1 quick tip for pulling data from a Pandas dataframe using SQL queriesGeorge SeifBlockedUnblockFollowFollowingJun 13Photo by Bruce Hong on UnsplashThe Pandas library is awesome for anyone that uses Python to analyse their data.
It’s very easy to use, quite fast when applied properly, and flexible in its capabilities.
With Pandas, a lot of the functions that would have normally required more work, for example retrieving some basic statistics about your data, are just a single function call away!Still, sometimes we’re more comfortable with one tool over another.
If you’re used to looking through your data on Excel, Tableau, or SQL, then switching to Pandas is still a bit of a jump.
There’s a great Python library for helping smooth over that transition if you’re coming from a background of SQL: Pandasql.
Pandasql allows you to write SQL queries for querying your data from a pandas dataframe.
This allows you to get around the normal requirement of having to learn a lot of Python in Pandas.
Instead, you can simply write your regular SQL query within a function call and run it on a Pandas dataframe to retrieve your data!Querying Pandas dataframes with PandasqlInstallingWe can install the Pandasql with a quick pip:pip install pandasqlLoading dataLet’s start working with an actual dataset.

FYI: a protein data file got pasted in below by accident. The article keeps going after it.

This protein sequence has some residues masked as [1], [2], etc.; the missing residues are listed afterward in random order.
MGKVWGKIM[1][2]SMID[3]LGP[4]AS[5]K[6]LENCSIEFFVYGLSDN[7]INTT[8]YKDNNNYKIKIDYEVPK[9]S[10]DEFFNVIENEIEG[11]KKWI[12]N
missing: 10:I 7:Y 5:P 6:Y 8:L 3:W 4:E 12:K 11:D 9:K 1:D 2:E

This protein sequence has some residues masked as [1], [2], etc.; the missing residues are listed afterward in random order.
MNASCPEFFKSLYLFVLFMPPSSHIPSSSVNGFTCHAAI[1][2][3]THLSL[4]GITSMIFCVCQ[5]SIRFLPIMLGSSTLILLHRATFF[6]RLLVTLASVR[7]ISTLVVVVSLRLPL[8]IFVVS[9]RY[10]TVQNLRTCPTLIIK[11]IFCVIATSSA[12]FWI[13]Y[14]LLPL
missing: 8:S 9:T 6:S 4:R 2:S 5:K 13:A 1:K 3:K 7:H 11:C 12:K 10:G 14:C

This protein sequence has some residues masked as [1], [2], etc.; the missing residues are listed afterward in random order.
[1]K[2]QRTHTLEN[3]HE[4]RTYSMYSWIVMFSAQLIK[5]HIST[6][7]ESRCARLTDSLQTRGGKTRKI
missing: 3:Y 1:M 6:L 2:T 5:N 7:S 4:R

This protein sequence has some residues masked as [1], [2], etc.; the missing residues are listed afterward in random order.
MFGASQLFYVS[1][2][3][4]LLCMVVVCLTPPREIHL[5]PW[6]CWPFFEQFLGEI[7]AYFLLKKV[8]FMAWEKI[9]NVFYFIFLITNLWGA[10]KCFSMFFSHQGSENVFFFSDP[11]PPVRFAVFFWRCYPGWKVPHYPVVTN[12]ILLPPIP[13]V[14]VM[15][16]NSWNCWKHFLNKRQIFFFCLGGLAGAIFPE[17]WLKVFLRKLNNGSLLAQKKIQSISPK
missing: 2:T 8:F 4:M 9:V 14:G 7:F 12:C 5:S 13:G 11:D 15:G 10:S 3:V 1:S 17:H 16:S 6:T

We’ll load in the iris flowers dataset using the seaborn library:import pandasqlimport seaborn as snsdata = sns.
load_dataset('iris')SELECT-ingNormally, if we wanted to retrieve the first 20 items in our dataframe, we’d do something like this with pandas:data.
head(20)With pandasql we can write out our standard SQL query in the exact same way we normally do when running it on an SQL database.
Just pass the name of the pandas dataframe as the name of the table you are parsing and the data will be retrieved:sub_data = pandasql.
sqldf("SELECT * FROM data LIMIT 20;", globals())print(sub_data)The regular filtering operations that we can do with WHERE in SQL are also applicable.
Let’s pull all the data where petal_length is greater than 5 using pandas first:sub_data = data[data["petal_length"] > 5.
0]To do it in SQL, wecertain rows simply add our WHERE call to do the same filtering:sub_data = pandasql.
sqldf("SELECT * FROM data WHERE petal_length > 5.
0;", globals())We can of course, always select only the columns we want as well:sub_data = pandasql.
sqldf("SELECT petal_width, petal_length FROM data WHERE petal_length > 5.
0;", globals())And that’s how you can use SQL queries to retrieve data from a pandas dataframe.
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